Hope this helps some.

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Jennifer in MamaLand

posted June 2, 2011 at 1:39 am

I usually put it in terms of “respect marriage.”
– Not just the person you’re married to, because respect comes and goes
– Respecting MARRIAGE suggests a sacramental union where God is present between the partners – a union which is the building block of Jewish society.

I wouldn’t bring up the idea of cheating so much as emphasizing the positive: building families centred on Jewish values, the “bayit ne’eman b’Yisrael” that every nearly-married couple is believe to create.

Hope this is helpful!

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Jennifer in MamaLand

posted June 2, 2011 at 1:43 am

One final thought: “respect marriage” works for me where other definitions do not because people are flawed. You can’t always respect your partner. But you can always respect God, who creates the ideal of marriage.

For what it’s worth, I don’t like ANY of the suggestions you picked:
“People who are married must be a good and faithful partner for each other.” / “Be trustworthy to the person you are married to.”
– so, nu? What happens when (inevitably) we fall short?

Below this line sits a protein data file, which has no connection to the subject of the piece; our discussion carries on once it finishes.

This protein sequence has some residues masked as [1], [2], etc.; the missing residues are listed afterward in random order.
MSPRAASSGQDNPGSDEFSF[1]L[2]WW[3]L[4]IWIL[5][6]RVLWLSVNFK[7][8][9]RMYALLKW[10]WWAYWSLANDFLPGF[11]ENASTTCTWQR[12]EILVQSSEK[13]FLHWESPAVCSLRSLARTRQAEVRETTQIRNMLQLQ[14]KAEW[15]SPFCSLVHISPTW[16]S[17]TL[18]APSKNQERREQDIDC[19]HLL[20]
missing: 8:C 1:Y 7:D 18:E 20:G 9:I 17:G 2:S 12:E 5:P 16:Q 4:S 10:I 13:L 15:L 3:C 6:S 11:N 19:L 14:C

“Be honest with your husband and wife.”
– who shouldn’t we be honest with???
“Do not steal someone’s husband or wife.”
– oy! You want to raise this with kids in the room? Plus, young kids are probably most likely to picture kidnapping, not fornication.
“Don’t go on dates with anyone besides your spouse.”
– again, not really a good one for young children… and it involves drawing some pretty concrete lines about what is and is not a date; better for a discussion in their teens…

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    posted June 2, 2011 at 7:07 am

    I agree with you. They are imperfect at best, and confusing at worst.

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Bible Belt Balabusta

posted June 2, 2011 at 7:07 am

My favorite is still the short and sweet version from Ten Good Rules (by Susan Remick Topek): “Married people should love each other.”
It’s too succinct for grownups, perhaps, but for young kids it seems to work. Especially when paired with a picture (as in the 1991 edition book) of two people who look happy and complete.

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posted June 2, 2011 at 9:32 am

That is a tough one. We have always told them that they can only marry one person. For teens, I would explain more. My kids ask if they want more details. They have never questioned this one, so I left it alone. I think with young kids it is always best to keep it simple. When they are ready for more, they will ask. In terms of marriage, I have also told them that my husband is my best friend in the whole world. This is language they can truly appreciate.